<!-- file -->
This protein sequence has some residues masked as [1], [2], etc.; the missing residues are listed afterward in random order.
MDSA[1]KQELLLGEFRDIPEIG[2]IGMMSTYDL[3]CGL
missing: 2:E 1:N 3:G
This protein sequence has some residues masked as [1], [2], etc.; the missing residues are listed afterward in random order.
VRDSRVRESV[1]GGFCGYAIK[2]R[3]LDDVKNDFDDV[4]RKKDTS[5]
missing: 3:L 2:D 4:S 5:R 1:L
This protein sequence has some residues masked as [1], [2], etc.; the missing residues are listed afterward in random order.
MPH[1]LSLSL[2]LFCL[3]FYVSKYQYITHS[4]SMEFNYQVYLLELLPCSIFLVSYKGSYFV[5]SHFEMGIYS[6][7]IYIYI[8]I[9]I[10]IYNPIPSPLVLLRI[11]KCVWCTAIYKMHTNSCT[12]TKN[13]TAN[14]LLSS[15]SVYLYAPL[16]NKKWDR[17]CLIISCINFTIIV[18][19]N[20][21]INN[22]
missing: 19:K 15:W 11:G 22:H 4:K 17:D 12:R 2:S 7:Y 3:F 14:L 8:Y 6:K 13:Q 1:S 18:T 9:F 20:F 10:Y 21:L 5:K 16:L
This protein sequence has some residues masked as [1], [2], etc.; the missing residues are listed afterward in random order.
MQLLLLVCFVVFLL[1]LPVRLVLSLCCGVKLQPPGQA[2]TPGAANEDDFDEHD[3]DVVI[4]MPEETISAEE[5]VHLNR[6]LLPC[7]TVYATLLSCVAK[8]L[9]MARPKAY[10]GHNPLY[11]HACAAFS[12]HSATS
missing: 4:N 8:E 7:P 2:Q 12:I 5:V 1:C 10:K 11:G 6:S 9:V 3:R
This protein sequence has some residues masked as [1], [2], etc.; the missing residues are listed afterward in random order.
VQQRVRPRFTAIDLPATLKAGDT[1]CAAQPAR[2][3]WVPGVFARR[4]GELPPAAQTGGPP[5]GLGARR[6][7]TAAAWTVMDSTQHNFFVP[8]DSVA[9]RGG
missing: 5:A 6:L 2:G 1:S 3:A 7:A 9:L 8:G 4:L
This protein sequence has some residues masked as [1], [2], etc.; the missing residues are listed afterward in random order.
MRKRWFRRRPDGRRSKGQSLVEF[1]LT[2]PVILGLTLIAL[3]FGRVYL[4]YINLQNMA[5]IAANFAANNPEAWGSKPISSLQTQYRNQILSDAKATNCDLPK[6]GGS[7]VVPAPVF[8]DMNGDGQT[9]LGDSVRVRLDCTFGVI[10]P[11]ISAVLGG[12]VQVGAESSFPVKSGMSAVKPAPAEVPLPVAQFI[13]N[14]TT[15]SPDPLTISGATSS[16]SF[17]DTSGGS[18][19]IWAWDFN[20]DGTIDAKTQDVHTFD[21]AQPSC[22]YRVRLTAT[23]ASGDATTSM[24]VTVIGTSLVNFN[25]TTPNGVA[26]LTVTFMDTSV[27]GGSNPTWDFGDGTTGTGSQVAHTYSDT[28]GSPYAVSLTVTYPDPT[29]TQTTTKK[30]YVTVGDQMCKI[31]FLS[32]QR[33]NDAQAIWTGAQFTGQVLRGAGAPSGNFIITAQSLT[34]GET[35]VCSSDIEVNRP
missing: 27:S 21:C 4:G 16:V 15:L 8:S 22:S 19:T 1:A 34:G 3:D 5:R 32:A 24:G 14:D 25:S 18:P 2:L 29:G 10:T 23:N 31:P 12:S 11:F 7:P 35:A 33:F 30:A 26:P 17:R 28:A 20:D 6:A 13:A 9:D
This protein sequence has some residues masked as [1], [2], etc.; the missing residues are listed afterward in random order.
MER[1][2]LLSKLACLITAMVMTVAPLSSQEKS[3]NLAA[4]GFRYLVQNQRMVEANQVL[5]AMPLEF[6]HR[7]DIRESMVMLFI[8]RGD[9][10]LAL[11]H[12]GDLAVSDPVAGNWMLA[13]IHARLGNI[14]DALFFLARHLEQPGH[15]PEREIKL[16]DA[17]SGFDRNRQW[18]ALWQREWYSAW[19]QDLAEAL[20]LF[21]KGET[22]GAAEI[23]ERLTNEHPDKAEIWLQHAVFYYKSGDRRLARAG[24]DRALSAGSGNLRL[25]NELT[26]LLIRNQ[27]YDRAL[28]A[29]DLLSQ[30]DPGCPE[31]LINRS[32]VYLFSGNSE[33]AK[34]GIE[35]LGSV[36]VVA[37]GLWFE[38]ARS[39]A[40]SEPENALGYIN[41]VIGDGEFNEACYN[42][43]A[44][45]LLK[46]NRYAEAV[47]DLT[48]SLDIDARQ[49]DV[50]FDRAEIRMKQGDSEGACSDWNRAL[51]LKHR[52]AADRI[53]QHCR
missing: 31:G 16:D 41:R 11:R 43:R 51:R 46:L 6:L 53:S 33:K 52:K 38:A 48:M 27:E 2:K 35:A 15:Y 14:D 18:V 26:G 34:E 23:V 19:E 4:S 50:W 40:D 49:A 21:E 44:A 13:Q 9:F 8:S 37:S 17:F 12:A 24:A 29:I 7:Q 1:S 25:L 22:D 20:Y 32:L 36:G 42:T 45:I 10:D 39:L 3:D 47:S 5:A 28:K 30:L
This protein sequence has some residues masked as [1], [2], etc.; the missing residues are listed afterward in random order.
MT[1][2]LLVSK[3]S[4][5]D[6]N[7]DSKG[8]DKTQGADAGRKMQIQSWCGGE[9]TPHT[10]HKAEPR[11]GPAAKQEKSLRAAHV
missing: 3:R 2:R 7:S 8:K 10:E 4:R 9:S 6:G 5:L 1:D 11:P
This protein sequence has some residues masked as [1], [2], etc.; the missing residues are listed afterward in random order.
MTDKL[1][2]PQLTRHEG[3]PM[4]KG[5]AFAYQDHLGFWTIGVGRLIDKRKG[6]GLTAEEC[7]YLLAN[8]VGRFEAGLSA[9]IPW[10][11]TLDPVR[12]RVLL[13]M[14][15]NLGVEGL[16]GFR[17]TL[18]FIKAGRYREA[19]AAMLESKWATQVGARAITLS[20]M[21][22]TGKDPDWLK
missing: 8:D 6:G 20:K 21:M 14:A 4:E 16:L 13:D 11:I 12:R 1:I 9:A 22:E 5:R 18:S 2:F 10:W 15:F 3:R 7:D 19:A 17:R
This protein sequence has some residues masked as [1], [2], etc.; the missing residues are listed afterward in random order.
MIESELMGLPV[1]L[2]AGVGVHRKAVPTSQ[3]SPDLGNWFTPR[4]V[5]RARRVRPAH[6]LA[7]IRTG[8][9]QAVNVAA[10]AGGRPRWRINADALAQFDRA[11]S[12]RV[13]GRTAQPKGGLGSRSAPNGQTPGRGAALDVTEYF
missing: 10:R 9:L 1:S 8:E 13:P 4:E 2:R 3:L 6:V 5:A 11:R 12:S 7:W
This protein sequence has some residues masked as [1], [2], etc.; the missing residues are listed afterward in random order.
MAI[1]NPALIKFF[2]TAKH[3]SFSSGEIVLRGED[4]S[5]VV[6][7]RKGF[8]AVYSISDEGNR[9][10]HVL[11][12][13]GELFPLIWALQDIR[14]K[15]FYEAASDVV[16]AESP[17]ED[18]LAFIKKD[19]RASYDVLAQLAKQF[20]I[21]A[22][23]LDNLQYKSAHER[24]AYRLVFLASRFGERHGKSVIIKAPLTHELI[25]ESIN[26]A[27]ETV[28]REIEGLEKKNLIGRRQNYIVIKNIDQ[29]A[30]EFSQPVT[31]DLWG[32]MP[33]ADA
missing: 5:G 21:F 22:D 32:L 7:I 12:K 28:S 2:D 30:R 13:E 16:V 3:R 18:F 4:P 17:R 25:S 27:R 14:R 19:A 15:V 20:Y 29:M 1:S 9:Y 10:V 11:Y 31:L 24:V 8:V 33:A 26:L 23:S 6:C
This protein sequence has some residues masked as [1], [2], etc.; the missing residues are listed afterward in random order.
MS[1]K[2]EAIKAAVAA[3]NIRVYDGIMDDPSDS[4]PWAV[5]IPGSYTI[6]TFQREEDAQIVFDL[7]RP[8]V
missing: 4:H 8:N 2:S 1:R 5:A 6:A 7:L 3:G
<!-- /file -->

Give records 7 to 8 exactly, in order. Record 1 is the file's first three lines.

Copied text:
This protein sequence has some residues masked as [1], [2], etc.; the missing residues are listed afterward in random order.
MER[1][2]LLSKLACLITAMVMTVAPLSSQEKS[3]NLAA[4]GFRYLVQNQRMVEANQVL[5]AMPLEF[6]HR[7]DIRESMVMLFI[8]RGD[9][10]LAL[11]H[12]GDLAVSDPVAGNWMLA[13]IHARLGNI[14]DALFFLARHLEQPGH[15]PEREIKL[16]DA[17]SGFDRNRQW[18]ALWQREWYSAW[19]QDLAEAL[20]LF[21]KGET[22]GAAEI[23]ERLTNEHPDKAEIWLQHAVFYYKSGDRRLARAG[24]DRALSAGSGNLRL[25]NELT[26]LLIRNQ[27]YDRAL[28]A[29]DLLSQ[30]DPGCPE[31]LINRS[32]VYLFSGNSE[33]AK[34]GIE[35]LGSV[36]VVA[37]GLWFE[38]ARS[39]A[40]SEPENALGYIN[41]VIGDGEFNEACYN[42][43]A[44][45]LLK[46]NRYAEAV[47]DLT[48]SLDIDARQ[49]DV[50]FDRAEIRMKQGDSEGACSDWNRAL[51]LKHR[52]AADRI[53]QHCR
missing: 31:G 16:D 41:R 11:R 43:R 51:R 46:L 6:L 53:S 33:K 52:K 38:A 48:M 27:E 2:K 35:A 15:Y 14:D 18:V 26:G 34:E 23:V 19:E 4:S 50:W 40:D 49:A 21:E 44:A 13:Q 9:F 8:S 37:S 17:F 12:A 24:A 29:I 7:Q 1:S 25:L 22:D 20:Y 32:L 36:G 42:T 45:I 10:D 39:L 3:D 47:S 5:A 28:K 30:L
This protein sequence has some residues masked as [1], [2], etc.; the missing residues are listed afterward in random order.
MT[1][2]LLVSK[3]S[4][5]D[6]N[7]DSKG[8]DKTQGADAGRKMQIQSWCGGE[9]TPHT[10]HKAEPR[11]GPAAKQEKSLRAAHV
missing: 3:R 2:R 7:S 8:K 10:E 4:R 9:S 6:G 5:L 1:D 11:P